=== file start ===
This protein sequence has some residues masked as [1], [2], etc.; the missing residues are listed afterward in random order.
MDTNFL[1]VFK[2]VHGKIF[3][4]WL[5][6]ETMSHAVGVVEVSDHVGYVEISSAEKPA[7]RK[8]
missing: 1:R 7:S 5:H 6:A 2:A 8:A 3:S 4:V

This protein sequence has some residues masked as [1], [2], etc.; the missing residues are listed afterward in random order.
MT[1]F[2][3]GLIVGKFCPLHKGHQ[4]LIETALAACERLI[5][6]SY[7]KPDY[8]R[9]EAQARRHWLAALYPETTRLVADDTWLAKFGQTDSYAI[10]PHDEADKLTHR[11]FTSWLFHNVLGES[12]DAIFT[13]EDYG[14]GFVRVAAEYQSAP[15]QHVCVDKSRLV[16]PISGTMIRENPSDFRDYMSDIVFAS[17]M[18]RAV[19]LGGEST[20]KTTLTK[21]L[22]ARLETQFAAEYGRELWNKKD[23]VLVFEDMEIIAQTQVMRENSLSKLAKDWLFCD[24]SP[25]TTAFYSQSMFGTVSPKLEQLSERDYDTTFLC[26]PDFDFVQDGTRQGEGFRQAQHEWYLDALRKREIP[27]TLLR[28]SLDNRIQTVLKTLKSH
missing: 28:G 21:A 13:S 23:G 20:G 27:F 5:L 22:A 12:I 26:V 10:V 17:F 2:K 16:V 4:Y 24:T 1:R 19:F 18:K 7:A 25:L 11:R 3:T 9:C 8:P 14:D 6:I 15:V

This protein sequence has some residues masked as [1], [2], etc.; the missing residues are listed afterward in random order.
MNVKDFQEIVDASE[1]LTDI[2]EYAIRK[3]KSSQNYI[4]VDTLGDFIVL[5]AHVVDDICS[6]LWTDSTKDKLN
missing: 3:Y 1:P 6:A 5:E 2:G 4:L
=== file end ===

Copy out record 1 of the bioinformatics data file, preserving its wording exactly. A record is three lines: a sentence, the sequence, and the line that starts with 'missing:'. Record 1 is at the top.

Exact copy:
This protein sequence has some residues masked as [1], [2], etc.; the missing residues are listed afterward in random order.
MDTNFL[1]VFK[2]VHGKIF[3][4]WL[5][6]ETMSHAVGVVEVSDHVGYVEISSAEKPA[7]RK[8]
missing: 1:R 7:S 5:H 6:A 2:A 8:A 3:S 4:V